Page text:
Chinese telecoms giant Huawei said on Wednesday that first-quarter revenue tumbled after harsh US sanctions ripped into its phone business.
Huawei has been at the centre of intense US-China trade and technological rivalry in recent years and the Trump administration accused it of potential espionage on behalf of Beijing without providing hard evidence.
As a result, it was placed by Washington on a 2019 blacklist that prevented it from acquiring US-made technology crucial to its operations, in particular chips. Its 5G infrastructure has also been removed or delayed in a succession of Western countries on national security concerns, which drew sharp rebukes from Beijing.
Huawei said it generated first-quarter revenue of 152.2 billion yuan (€19.3 billion) – a fall of 16.5 per cent on-year – and attributed the drop to a decline in consumer revenue as the result of offloading a smart device brand. The firm sold its Honor budget phone line to a domestic consortium late last year.
The group’s current rotating chairman Eric Xu in a statement that “2021 will be another challenging year for us, but it’s also the year that our future development strategy will begin to take shape. No matter what challenges come our way, we will continue to maintain our business resilience.”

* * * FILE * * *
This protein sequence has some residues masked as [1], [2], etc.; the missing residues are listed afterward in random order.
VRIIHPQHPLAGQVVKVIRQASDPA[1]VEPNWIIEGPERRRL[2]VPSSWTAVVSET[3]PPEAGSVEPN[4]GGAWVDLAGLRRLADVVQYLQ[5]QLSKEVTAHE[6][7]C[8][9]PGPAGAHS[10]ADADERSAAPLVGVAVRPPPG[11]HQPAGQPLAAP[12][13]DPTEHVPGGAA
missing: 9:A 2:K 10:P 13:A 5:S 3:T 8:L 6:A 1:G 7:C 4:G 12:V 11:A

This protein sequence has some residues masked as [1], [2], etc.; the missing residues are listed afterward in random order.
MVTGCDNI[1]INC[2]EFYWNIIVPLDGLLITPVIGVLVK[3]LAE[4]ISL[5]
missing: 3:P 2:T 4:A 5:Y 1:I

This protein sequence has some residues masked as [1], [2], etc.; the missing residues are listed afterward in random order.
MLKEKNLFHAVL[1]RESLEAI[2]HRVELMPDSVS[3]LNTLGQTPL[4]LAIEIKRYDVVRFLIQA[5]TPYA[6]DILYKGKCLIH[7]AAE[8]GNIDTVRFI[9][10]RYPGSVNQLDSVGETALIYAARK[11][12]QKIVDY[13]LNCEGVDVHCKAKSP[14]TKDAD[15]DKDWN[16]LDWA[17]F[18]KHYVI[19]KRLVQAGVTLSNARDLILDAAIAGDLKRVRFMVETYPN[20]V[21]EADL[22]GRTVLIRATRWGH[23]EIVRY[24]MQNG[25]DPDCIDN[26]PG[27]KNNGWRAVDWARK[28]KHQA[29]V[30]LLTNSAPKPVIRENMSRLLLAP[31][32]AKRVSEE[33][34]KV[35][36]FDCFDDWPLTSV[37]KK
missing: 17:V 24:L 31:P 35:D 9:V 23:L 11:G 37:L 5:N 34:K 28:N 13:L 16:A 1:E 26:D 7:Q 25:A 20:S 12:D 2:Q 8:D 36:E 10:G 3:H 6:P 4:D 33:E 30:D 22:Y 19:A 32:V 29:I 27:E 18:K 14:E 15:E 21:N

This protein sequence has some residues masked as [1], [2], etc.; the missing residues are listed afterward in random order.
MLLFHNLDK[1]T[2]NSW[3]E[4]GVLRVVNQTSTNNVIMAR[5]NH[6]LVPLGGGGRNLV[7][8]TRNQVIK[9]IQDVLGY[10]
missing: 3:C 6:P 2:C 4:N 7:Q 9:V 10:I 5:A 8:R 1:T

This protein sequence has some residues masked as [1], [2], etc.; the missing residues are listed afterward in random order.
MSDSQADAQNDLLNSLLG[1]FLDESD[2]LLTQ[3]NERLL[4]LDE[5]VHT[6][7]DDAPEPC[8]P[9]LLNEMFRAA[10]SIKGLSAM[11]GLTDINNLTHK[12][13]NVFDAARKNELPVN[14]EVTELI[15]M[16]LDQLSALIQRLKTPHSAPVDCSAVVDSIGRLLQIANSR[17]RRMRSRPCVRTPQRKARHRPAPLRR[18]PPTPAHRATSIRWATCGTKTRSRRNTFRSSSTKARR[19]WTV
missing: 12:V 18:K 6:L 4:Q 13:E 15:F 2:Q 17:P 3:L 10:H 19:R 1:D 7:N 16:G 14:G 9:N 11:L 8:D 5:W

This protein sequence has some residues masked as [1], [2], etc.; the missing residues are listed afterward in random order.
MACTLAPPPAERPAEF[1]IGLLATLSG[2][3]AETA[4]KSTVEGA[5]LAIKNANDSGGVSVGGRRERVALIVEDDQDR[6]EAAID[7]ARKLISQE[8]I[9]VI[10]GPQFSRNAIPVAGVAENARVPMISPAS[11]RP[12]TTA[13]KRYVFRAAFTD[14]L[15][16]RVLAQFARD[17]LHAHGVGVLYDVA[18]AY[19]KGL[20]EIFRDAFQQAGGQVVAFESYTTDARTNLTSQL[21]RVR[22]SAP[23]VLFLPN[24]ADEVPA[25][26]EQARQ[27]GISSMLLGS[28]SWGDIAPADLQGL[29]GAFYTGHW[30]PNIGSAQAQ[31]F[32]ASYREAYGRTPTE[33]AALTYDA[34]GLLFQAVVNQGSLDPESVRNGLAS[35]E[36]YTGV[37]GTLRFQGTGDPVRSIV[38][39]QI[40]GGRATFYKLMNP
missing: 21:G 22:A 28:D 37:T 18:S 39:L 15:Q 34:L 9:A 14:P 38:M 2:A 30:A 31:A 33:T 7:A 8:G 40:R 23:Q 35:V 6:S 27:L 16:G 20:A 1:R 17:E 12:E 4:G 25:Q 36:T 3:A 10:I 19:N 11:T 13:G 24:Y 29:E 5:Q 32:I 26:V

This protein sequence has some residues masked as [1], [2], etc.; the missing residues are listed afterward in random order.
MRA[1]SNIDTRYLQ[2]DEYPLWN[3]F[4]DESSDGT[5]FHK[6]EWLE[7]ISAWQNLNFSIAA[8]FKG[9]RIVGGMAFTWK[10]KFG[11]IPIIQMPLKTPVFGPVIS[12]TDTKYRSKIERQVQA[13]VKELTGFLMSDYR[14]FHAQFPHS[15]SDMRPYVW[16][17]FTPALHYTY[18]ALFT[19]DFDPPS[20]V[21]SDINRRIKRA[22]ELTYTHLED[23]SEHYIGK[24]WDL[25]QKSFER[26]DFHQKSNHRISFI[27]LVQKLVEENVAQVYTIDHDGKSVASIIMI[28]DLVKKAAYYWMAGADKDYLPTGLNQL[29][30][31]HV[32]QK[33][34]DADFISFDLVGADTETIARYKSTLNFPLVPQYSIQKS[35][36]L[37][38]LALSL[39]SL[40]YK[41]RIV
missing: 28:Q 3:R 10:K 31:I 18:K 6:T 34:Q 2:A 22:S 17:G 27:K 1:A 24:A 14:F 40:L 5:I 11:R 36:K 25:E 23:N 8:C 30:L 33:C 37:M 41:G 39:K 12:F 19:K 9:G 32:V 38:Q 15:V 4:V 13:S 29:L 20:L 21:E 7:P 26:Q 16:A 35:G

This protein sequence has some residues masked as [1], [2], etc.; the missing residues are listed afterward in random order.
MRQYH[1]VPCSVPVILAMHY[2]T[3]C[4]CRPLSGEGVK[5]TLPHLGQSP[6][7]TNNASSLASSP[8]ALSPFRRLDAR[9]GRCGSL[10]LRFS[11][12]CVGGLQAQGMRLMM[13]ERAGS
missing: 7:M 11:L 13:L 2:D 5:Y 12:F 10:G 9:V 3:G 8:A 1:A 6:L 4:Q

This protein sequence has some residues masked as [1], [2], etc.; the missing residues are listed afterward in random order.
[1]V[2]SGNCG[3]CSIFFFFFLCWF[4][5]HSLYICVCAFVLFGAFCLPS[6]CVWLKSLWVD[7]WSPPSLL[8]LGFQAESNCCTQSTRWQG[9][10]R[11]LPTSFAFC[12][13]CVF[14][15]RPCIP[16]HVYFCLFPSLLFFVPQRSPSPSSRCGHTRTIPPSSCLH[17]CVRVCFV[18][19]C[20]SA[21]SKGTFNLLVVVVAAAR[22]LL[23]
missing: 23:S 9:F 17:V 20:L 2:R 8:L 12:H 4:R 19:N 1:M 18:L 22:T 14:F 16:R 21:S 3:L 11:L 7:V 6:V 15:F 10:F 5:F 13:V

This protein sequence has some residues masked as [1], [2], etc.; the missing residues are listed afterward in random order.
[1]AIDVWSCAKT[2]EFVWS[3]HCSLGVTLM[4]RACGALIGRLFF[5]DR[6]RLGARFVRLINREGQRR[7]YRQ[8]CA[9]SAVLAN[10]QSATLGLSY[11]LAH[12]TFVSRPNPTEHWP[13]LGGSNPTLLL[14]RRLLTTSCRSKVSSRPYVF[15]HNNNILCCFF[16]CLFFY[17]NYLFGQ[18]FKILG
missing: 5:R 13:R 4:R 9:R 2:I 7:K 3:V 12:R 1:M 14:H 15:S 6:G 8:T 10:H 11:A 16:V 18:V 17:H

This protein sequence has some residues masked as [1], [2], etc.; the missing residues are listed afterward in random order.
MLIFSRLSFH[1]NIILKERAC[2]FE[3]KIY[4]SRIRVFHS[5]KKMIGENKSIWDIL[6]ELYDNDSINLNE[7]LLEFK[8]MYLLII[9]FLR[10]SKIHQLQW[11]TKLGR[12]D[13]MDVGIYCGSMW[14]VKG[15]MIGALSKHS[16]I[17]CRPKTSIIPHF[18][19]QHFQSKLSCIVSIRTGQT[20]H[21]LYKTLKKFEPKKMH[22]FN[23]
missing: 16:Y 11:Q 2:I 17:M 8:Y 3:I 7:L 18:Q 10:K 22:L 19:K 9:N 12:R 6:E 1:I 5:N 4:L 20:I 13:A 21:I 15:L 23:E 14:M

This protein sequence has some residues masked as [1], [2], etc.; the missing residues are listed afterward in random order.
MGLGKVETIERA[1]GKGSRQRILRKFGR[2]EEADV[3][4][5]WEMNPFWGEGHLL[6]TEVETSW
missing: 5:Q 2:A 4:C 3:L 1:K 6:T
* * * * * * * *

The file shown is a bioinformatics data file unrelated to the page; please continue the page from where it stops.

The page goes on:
2021 will be another challenging year for us, but it’s also the year that our future development strategy will begin to take shape- Current Huawei rotating chairman Eric Xu
Chief financial officer Meng Wanzhou – daughter of CEO and founder Ren Zhengfei – is currently under house arrest in Canada battling extradition to the US on charges of fraudulently conducting business with Iran in defiance of international sanctions.
Ren, controversial for his past links to the People’s Liberation Army, in February called on new US President Joe Biden’s administration to implement a “policy of openness” after the setbacks of the Donald Trump era. So far, not much has changed on that front.
Germany last week approved a new cyber security law that allows its government to block “untrustworthy” suppliers of 5G technology, bringing it in line with other EU countries such as France, which quietly limited orders of Huawei equipment last year.
The UK, New Zealand and Australia have formally blocked Huawei from their 5G networks following US pressure.
Pressure from Washington weighed on Huawei’s results last year. Unlike in 2019, the group has not yet disclosed in detail the number of phones it sold in 2020.
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